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Fragrant sumac

Fragrant sumac

Fragrant sumac

Fragrant things emit good smells, like flowers, trees, or cooking. Maybe you find fresh cut grass fragrant, or the smell of summer rain on asphalt. When a smell gets too intense, however, it loses its fragrancy. Someone doused in cologne has bypassed fragrancy for noxiousness. But he’s right on one count: the people we are attracted to are almost always fragrant to us.There were rosy bleeding-hearts and great splendid crimson peonies; white, fragrant narcissi and thorny, sweet Scotch roses; pink and blue and white columbines and lilac-tinted Bouncing Bets; clumps of southernwood and ribbon grass and mint; purple Adam-and-Eve, daffodils, and masses of sweet clover white with its delicate, fragrant, feathery sprays; scarlet lightning that shot its fiery lances over prim white musk-flowers; a garden it was where sunshine lingered and bees hummed, and winds, beguiled into loitering, purred and rustled.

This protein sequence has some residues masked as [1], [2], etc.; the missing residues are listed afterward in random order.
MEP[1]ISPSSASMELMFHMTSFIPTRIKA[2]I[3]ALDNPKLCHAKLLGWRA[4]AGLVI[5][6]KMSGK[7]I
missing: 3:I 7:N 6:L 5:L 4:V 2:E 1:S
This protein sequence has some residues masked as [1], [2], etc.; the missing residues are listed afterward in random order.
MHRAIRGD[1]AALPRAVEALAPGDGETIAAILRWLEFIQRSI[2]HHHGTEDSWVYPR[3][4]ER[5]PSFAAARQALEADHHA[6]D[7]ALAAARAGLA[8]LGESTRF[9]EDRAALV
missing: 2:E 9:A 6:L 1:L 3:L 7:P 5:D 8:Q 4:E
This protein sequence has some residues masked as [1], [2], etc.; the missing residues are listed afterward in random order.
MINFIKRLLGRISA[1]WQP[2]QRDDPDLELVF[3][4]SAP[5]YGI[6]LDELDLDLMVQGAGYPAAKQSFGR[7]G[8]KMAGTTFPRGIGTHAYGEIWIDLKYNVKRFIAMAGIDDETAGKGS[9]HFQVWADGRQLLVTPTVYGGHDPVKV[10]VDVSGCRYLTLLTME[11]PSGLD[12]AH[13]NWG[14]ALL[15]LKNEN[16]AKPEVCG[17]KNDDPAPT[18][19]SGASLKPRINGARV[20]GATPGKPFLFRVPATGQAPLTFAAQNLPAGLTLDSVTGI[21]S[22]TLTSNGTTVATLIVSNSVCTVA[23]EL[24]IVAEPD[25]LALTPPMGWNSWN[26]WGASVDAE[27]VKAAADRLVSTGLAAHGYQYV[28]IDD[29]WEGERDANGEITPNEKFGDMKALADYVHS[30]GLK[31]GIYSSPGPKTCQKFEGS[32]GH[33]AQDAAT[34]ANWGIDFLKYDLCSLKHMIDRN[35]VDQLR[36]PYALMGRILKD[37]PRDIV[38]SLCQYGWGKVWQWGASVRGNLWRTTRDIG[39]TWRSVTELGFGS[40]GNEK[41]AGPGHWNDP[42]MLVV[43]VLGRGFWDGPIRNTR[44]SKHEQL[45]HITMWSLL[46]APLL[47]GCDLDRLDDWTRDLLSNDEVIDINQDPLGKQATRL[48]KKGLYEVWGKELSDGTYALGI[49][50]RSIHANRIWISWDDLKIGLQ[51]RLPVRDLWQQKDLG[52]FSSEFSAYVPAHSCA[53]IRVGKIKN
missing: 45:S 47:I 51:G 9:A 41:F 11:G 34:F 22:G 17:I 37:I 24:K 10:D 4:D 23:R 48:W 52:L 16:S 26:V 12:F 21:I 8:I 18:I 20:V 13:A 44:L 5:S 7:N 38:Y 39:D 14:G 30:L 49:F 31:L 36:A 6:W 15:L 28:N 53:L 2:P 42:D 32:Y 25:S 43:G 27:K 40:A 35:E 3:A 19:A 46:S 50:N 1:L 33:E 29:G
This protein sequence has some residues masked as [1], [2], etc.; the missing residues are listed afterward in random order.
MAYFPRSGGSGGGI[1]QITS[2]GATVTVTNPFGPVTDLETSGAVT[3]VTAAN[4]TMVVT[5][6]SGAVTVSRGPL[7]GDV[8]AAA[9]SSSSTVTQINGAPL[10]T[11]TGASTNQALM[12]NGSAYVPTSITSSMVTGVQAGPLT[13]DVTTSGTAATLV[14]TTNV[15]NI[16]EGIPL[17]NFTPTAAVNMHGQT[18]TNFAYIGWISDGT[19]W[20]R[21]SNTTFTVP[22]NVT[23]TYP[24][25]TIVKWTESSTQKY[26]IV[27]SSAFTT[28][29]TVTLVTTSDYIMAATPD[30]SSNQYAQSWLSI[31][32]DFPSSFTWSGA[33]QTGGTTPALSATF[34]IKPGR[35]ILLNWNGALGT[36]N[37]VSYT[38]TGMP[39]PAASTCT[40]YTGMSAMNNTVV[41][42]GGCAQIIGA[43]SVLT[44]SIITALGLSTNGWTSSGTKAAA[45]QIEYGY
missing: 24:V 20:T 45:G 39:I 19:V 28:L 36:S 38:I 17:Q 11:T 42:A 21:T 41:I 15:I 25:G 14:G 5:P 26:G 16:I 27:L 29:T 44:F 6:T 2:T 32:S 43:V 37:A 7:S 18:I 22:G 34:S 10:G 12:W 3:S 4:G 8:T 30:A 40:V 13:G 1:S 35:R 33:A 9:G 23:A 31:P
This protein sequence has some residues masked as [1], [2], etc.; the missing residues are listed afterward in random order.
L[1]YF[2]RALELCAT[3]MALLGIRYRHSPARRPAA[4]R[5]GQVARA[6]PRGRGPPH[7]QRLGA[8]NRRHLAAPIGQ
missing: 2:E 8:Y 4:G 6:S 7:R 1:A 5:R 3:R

If I were to wish for anything, I should not wish for wealth and power, but for the passionate sense of the potential, for the eye which, ever young and ardent, sees the possible. Pleasure disappoints, possibility never. And what wine is so sparkling, what so fragrant, what so intoxicating, as possibility.The certain prospect of death could sweeten every life with a precious and fragrant drop of levity- and now you strange apothecary souls have turned it into an ill-tasting drop of poison that makes the whole of life repulsive.He has a bit of a party trick for visitors to his northwestern New Jersey garden: He asks them to describe a particular plant’s scent. With a minority of fragrant things, there is no dispute. Lemon verbena, chocolate cosmos and pineapple sage all resemble their well-chosen common names. But Calycanthus floridus, a shrub he loves that is native from Virginia to Florida, but hardy much farther north? (Source:www.nytimes.com)

 

 

 

 

 

 

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